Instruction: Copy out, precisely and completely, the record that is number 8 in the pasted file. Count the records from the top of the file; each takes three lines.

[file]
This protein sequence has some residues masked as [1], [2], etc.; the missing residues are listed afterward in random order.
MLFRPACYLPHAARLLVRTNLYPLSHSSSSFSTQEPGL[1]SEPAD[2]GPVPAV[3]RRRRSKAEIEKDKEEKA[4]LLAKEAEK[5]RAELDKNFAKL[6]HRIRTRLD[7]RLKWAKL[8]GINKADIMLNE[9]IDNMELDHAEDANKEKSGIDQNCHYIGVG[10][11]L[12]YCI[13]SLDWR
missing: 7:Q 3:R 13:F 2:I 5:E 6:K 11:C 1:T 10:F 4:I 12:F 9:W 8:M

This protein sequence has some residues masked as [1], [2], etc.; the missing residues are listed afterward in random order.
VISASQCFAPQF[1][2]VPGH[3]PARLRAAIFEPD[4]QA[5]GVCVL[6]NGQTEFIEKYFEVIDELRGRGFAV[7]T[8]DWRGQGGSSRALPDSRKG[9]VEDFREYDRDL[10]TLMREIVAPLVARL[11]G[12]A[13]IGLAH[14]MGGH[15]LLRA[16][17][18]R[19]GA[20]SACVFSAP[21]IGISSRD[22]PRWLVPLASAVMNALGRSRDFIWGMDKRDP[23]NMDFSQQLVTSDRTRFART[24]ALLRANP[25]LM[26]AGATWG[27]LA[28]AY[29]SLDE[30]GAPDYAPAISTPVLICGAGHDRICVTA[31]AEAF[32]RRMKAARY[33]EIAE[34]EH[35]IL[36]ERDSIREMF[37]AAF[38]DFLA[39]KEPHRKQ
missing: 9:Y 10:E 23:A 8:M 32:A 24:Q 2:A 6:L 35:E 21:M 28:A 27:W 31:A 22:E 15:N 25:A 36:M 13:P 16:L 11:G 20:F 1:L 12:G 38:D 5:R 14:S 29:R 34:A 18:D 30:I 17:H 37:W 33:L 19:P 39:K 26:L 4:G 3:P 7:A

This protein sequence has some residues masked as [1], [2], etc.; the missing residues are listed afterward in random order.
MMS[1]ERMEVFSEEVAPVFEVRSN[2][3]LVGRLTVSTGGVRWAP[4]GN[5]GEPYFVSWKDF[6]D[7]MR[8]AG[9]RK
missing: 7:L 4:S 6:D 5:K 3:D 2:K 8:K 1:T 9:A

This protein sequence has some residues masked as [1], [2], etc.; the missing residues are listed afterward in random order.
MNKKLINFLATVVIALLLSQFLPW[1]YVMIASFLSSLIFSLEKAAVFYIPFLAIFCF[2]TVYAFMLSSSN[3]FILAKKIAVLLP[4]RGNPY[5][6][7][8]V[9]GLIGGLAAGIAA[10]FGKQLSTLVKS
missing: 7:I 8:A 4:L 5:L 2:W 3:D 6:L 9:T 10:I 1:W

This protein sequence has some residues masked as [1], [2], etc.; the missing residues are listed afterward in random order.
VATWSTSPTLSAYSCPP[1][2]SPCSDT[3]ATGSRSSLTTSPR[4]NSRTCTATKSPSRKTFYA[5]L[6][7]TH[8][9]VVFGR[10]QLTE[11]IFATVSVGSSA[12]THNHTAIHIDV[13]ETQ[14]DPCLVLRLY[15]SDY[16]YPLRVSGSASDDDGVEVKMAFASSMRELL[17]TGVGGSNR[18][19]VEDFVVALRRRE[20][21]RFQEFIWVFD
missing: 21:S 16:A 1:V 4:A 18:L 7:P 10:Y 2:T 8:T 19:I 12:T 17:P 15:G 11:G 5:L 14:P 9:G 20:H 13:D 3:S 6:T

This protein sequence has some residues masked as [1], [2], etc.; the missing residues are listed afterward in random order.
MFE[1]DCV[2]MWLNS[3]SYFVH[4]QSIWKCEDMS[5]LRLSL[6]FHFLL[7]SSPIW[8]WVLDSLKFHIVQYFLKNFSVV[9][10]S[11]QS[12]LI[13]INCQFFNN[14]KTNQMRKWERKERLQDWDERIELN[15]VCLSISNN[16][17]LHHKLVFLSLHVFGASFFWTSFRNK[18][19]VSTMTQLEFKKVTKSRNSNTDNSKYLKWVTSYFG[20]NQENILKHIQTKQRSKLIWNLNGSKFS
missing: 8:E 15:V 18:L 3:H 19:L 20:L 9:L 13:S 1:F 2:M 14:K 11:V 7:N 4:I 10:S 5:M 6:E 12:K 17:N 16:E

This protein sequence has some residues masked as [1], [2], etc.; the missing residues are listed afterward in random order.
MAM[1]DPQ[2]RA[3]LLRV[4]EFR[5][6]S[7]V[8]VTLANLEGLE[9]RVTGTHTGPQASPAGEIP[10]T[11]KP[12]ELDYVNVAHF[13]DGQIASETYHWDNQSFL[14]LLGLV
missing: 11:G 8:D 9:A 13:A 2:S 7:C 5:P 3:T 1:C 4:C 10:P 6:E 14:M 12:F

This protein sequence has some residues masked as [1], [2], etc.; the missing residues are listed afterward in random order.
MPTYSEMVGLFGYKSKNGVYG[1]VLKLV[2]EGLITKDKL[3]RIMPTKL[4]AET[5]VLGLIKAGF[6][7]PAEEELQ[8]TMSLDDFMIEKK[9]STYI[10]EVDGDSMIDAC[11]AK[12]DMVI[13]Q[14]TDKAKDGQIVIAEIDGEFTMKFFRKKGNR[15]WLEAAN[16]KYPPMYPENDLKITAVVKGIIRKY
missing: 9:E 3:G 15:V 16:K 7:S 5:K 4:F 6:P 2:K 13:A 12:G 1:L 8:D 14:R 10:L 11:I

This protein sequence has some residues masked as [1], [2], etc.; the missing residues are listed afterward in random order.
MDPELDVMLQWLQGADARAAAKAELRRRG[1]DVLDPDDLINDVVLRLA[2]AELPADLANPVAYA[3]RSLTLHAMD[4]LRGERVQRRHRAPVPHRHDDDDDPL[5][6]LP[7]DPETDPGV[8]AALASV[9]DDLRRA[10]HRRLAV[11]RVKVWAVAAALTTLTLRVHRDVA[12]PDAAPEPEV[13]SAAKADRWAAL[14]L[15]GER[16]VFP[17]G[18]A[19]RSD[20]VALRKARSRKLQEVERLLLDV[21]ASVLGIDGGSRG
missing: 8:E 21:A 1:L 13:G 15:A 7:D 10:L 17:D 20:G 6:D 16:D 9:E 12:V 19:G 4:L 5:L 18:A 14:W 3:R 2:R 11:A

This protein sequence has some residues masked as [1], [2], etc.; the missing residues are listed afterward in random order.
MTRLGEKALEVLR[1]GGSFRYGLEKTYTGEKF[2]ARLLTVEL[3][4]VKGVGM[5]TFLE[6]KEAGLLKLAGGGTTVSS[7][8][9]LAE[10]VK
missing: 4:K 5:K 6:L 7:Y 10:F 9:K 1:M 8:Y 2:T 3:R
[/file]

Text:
This protein sequence has some residues masked as [1], [2], etc.; the missing residues are listed afterward in random order.
MPTYSEMVGLFGYKSKNGVYG[1]VLKLV[2]EGLITKDKL[3]RIMPTKL[4]AET[5]VLGLIKAGF[6][7]PAEEELQ[8]TMSLDDFMIEKK[9]STYI[10]EVDGDSMIDAC[11]AK[12]DMVI[13]Q[14]TDKAKDGQIVIAEIDGEFTMKFFRKKGNR[15]WLEAAN[16]KYPPMYPENDLKITAVVKGIIRKY
missing: 9:E 3:G 15:V 16:K 7:S 5:K 4:F 6:P 2:K 13:A 12:G 1:L 8:D 14:R 10:L 11:I